“…altogether too much of life is mood.”
—Renata Adler, Speedboat
People I am trying to be right now: a daughter who will come home soon, a cousin who will stay indefinitely, a motivated researcher, a wayward creative, an Africa scholar, an American, involved, everywhere, solid & aware, close & close-by.
You could say I’ve hit a bit of a dry spell. After trudging through difficult, emotional June and then flying wildly through out of control, truant July, I feel stagnant in Western Europe. I’m between projects (except not really because I am ABSOLUTELY supposed to be writing a paper right now), minimally creative, paralyzingly indecisive, journaling nonsense every day as a means to get my writing hand moving without actually having to think.
It seems that at some point I lost track of the Steinbeckian appreciation of The Everyday that I’ve tried so hard to cultivate in myself. I feel like I’ve gotten boring, which isn’t true. What is true is that I’ve slowed down and am living a more regular day-to-day, and those things are not equivalent. Yet somehow I find myself seeking thrill in small and bizarre ways: jumping the Métro turnstile. Mixed drinks before noon. Accepting proffered cigarettes. Inquiries emailed to tattooists across Europe. The concern in confiding this strange boredom is that it will affect the people around me, will make them believe that they are somehow the source of my boredom, or at least that they can’t adequately alleviate it. Not so. There’s just a level that seems to be missing in myself and it’s fantasy and I need to get over it. In short, it truly is me, not them. And the reality is that it will probably pass. I am, as we all are, adjusting.
A week after arriving in Paris, I spent a little over two weeks outside of Paris, first up north at Férrières, then to Geneva for a long weekend, then, spontaneously, Cluj-Napoca, and back into Geneva for a second weekend. Four days in Romania confirmed my long-running suspicion that I would be completely taken with the former Eastern Bloc (now accepting reading suggestions to fill the chasmic gaps in my USSR historical knowledge), as well as sated some of my pent-up Mountain Need, suppressed when inclement weather kept us from hiking my first weekend in Geneva. And for crying out loud, I spent four days in Cluj and its environs and had to actively search for ways to get rid of the 60 USD I withdrew in the airport. Romania is serious budget travel.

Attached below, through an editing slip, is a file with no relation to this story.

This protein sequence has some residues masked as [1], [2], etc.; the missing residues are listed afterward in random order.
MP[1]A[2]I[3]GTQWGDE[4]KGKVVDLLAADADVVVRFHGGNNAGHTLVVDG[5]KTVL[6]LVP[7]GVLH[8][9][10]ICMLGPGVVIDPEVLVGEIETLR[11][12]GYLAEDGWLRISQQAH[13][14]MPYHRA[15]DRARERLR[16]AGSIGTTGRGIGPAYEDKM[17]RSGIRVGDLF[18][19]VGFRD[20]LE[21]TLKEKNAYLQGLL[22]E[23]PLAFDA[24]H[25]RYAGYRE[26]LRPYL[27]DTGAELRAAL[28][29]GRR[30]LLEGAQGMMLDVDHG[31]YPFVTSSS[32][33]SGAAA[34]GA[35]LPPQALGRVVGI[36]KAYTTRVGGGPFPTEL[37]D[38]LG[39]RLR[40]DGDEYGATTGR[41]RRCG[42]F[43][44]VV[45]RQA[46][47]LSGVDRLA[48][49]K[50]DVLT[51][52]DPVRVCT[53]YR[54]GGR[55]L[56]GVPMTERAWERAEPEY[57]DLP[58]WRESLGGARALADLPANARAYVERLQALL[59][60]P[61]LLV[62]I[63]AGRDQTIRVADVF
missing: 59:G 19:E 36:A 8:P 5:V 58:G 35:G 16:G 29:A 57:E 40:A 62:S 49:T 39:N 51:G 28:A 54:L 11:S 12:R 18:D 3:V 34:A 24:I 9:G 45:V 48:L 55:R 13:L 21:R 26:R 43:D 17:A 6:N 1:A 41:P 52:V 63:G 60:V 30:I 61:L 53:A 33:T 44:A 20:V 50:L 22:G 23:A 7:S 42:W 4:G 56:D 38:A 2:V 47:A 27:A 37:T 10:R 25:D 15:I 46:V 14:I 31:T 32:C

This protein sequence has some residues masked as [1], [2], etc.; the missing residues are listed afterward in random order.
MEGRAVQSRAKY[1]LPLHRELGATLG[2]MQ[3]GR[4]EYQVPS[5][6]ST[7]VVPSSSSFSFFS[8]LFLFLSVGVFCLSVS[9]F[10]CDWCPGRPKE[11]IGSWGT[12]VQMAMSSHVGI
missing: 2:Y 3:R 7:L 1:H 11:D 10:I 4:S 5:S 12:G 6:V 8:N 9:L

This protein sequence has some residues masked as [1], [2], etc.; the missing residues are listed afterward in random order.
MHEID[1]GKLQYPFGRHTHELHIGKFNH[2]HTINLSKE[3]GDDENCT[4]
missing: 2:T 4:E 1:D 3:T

Romania was: CouchSurfing, fruits foraging, architecture, canyons, cliffs, unsuccessful hitchhiking, romance language confusion, mountain bike, haunted forest.
Switzerland was: daily swims, public concerts at sunrise, falafel, Hope College gossip hour, fog, rainy camping, cowbells, lakeside lunch hours.
As for when I’m leaving The World and returning to My World, aka Middle America: no idea. My feelings on returning and homesickness are vast and complex, but it basically boils down to this: during those nine months of research, it was easy to be away. But as soon as I vacated my Ngaoundéré apartment longing for home, presumably having grown and calcified, secretly, over the duration of my grant, flooded in. Then I hiked a huge mountain, intermittently sprawled and danced on a white sand beach, and got better. Now, not exactly a resident, not exactly a backpacker, my feelings on staying vs. going change every hour, on the hour. I want to go see Norway, but I also want to see my ophthalmologist. I would sell a kidney for a Sweetwater’s donut, but might do the same for even a glimpse inside Bar Luce. I want to hug my family, but I also want to see every single person I know in Europe, each on separate occasions and in their respective countries of residence.
I read that you moved to North Carolina for a while but returned to Eau Claire. How come?
The way the water tastes. The way the spring thaws and smells. The fact that it gets so cold in the winter. I was homesick.
—a brief interview with Justin Vernon, Outside magazine, August 2015
Just finished: The Corrections, Speedboat
Currently reading: The Virgin Suicides, The Master and Margarita, In Our Time
Next up: Bluets, A Confederacy of Dunces, Africa In Chaos